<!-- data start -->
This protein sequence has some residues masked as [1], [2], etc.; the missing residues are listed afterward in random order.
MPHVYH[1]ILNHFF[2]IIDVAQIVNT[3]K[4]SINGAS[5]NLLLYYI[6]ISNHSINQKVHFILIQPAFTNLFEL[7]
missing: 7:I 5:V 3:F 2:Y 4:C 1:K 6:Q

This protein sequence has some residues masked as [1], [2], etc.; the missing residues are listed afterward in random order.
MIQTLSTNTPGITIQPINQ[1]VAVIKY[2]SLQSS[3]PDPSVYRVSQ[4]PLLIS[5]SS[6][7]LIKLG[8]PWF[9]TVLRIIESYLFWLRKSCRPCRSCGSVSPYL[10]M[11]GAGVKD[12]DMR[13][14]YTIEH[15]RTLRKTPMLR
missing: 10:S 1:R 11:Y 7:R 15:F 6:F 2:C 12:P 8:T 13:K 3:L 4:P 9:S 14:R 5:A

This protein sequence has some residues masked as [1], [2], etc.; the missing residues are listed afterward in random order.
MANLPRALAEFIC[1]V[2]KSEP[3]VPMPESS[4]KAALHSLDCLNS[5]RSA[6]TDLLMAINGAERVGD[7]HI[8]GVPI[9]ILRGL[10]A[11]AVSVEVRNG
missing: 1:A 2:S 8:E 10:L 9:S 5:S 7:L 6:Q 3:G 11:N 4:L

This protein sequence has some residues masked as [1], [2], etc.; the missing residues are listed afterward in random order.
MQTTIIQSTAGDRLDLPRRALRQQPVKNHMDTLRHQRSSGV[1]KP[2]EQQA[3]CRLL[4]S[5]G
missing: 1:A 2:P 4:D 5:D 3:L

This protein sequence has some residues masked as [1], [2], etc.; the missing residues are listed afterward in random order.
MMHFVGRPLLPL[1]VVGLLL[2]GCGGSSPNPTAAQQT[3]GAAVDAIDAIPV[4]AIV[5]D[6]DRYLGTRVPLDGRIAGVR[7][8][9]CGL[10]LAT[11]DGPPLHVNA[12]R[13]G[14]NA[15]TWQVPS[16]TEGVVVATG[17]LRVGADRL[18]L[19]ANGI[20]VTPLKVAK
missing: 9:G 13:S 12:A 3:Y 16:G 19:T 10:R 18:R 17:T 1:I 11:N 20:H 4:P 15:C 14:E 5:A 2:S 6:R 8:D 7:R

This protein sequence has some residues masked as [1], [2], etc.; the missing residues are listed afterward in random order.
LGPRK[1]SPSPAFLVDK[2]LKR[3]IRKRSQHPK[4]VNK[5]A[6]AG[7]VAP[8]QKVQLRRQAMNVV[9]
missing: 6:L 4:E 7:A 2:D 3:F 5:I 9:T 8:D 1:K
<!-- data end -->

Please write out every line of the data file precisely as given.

This protein sequence has some residues masked as [1], [2], etc.; the missing residues are listed afterward in random order.
MPHVYH[1]ILNHFF[2]IIDVAQIVNT[3]K[4]SINGAS[5]NLLLYYI[6]ISNHSINQKVHFILIQPAFTNLFEL[7]
missing: 7:I 5:V 3:F 2:Y 4:C 1:K 6:Q

This protein sequence has some residues masked as [1], [2], etc.; the missing residues are listed afterward in random order.
MIQTLSTNTPGITIQPINQ[1]VAVIKY[2]SLQSS[3]PDPSVYRVSQ[4]PLLIS[5]SS[6][7]LIKLG[8]PWF[9]TVLRIIESYLFWLRKSCRPCRSCGSVSPYL[10]M[11]GAGVKD[12]DMR[13][14]YTIEH[15]RTLRKTPMLR
missing: 10:S 1:R 11:Y 7:R 15:F 6:F 2:C 12:P 8:T 13:K 3:L 4:P 9:S 14:R 5:A

This protein sequence has some residues masked as [1], [2], etc.; the missing residues are listed afterward in random order.
MANLPRALAEFIC[1]V[2]KSEP[3]VPMPESS[4]KAALHSLDCLNS[5]RSA[6]TDLLMAINGAERVGD[7]HI[8]GVPI[9]ILRGL[10]A[11]AVSVEVRNG
missing: 1:A 2:S 8:E 10:L 9:S 5:S 7:L 6:Q 3:G 11:N 4:L

This protein sequence has some residues masked as [1], [2], etc.; the missing residues are listed afterward in random order.
MQTTIIQSTAGDRLDLPRRALRQQPVKNHMDTLRHQRSSGV[1]KP[2]EQQA[3]CRLL[4]S[5]G
missing: 1:A 2:P 4:D 5:D 3:L

This protein sequence has some residues masked as [1], [2], etc.; the missing residues are listed afterward in random order.
MMHFVGRPLLPL[1]VVGLLL[2]GCGGSSPNPTAAQQT[3]GAAVDAIDAIPV[4]AIV[5]D[6]DRYLGTRVPLDGRIAGVR[7][8][9]CGL[10]LAT[11]DGPPLHVNA[12]R[13]G[14]NA[15]TWQVPS[16]TEGVVVATG[17]LRVGADRL[18]L[19]ANGI[20]VTPLKVAK
missing: 9:G 13:S 12:A 3:Y 16:G 19:T 10:R 18:R 17:T 1:I 11:N 20:H 4:P 15:C 14:E 5:A 2:S 6:R 8:D 7:R

This protein sequence has some residues masked as [1], [2], etc.; the missing residues are listed afterward in random order.
LGPRK[1]SPSPAFLVDK[2]LKR[3]IRKRSQHPK[4]VNK[5]A[6]AG[7]VAP[8]QKVQLRRQAMNVV[9]
missing: 6:L 4:E 7:A 2:D 3:F 5:I 9:T 8:D 1:K